ET text home?
Sometimes I feel old at 25.
Not long ago, I stopped at the Redstone General Store to partake of the excellent ice cream and chanced to overhear a conversation between a father and his 9- or 10-year-old child.
The kid had spotted the old pay phone on the front of the building, which the store keeps hooked up for free so that visitors panicking at their lack of reception can make a few calls. Dad tried to explain that such devices used to be so commonplace that we didn’t even question their convenient presence in front of the protagonist’s apartment thriller movies. He didn’t get very far.
“That’s not a phone!” the youngster exclaimed.
When I was that age — not that long ago, really — cell phones were bulky, expensive and actually designed for making phone calls. Consequently, pay phones were common throughout town.
Once, on April Fool’s Day, I snuck out late to call my mother from a pay phone down the street.
“It’s 10 o’clock,” I told her, “Do you know where your son is?”
She claims to have no memory of this incident.
Now, the pay phone in Redstone is the only one I know of in the area. There are likely others, but hardly enough to make it worth buying a calling card. I have heard people criticize the homeless for owning cellphones, but we no longer have other means of keeping in touch.
If the Terminator showed up now, he would have to look on Facebook for Sarah Connor instead of in the phonebook.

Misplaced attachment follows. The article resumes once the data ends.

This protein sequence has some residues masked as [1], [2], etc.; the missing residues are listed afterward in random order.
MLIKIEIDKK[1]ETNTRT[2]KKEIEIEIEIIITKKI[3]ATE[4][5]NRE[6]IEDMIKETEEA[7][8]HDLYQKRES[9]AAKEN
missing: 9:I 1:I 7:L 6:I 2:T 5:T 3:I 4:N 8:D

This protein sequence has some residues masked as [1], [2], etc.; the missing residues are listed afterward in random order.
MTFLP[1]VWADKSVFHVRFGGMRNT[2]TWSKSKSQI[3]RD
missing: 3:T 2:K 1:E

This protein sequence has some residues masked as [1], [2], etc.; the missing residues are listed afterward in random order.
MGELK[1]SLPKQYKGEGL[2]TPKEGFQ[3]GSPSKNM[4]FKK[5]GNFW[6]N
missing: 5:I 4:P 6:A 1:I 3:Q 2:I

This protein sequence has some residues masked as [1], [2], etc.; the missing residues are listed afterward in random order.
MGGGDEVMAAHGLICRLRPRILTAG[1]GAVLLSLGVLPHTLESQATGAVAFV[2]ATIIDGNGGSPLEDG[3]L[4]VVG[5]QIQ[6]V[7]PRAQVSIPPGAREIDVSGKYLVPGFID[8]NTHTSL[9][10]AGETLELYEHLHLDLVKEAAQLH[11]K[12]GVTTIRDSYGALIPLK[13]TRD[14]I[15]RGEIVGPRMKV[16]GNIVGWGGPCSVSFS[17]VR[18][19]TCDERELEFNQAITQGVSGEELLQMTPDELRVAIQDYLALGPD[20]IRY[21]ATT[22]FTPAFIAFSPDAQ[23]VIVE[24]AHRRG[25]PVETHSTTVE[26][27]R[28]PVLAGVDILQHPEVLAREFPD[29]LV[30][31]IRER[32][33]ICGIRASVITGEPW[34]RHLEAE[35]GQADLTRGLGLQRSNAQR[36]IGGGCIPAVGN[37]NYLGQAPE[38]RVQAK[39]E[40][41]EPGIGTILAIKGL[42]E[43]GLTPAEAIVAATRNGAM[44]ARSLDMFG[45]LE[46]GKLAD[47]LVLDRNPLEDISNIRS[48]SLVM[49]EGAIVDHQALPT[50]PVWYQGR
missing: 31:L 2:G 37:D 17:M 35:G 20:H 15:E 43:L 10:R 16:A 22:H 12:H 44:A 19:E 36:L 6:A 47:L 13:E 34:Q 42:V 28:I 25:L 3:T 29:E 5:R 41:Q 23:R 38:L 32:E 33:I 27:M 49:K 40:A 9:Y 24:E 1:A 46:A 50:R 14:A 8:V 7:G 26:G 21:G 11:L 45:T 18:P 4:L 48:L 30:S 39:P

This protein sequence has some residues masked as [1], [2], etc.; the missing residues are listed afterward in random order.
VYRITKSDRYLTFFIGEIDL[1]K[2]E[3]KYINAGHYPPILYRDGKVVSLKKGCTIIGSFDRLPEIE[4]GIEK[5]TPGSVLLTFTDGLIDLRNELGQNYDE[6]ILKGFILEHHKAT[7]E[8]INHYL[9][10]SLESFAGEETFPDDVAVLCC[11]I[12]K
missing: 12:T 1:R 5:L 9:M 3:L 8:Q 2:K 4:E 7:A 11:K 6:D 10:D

Phonebooks, by the way, get a bad rap as useless. Not everyone can be Googled. More than once, before I learned better, I scoured voting records and online databases trying to contact a source, only to pull up a number after 30 seconds with a phone book.
That’s beside the point.
I’m sure people felt the same way when Ma Bell replaced the telegram and when wires replaced the pony express. Pay phones and phone books are just a couple casualties of the tremendous change I’ve seen in the last quarter century. I’m not shedding any tears for tube televisions or floppy disks — though you have to wonder what kids today think the save button represents. The march of progress has brought us some pretty cool things (Wikipedia, Netflix and Christmas lights that don’t turn your house into a firetrap spring to mind).
If you saw “Midnight in Paris,” you probably recall the Owen Wilson’s realization near the end that nostalgia is timeless and antibiotics are a really good thing. I get that. Even if we learn to stop throwing the baby out with the bathwater every time something new comes along, we can’t and shouldn’t keep everything.
It’s just that it happened so fast.
My parents roll their eyes when I reminisce about days gone by. My mother did newspaper work in a time when cutting and pasting was literal and the final product had to be physically driven to the press. My grandfather remembers a time when more people knew how to ride a horse than drive a car.
Still, if I’m already having trouble recognizing the world I grew up in, I have to wonder what will be left 40 or 50 years down the road. I guess I’ll spend that time cultivating my grumpy old man persona.
Will Grandbois doesn’t have Snapchat, but he can be reached on something close to a landline at 970-384-9105, or by emailing firstname.lastname@example.org
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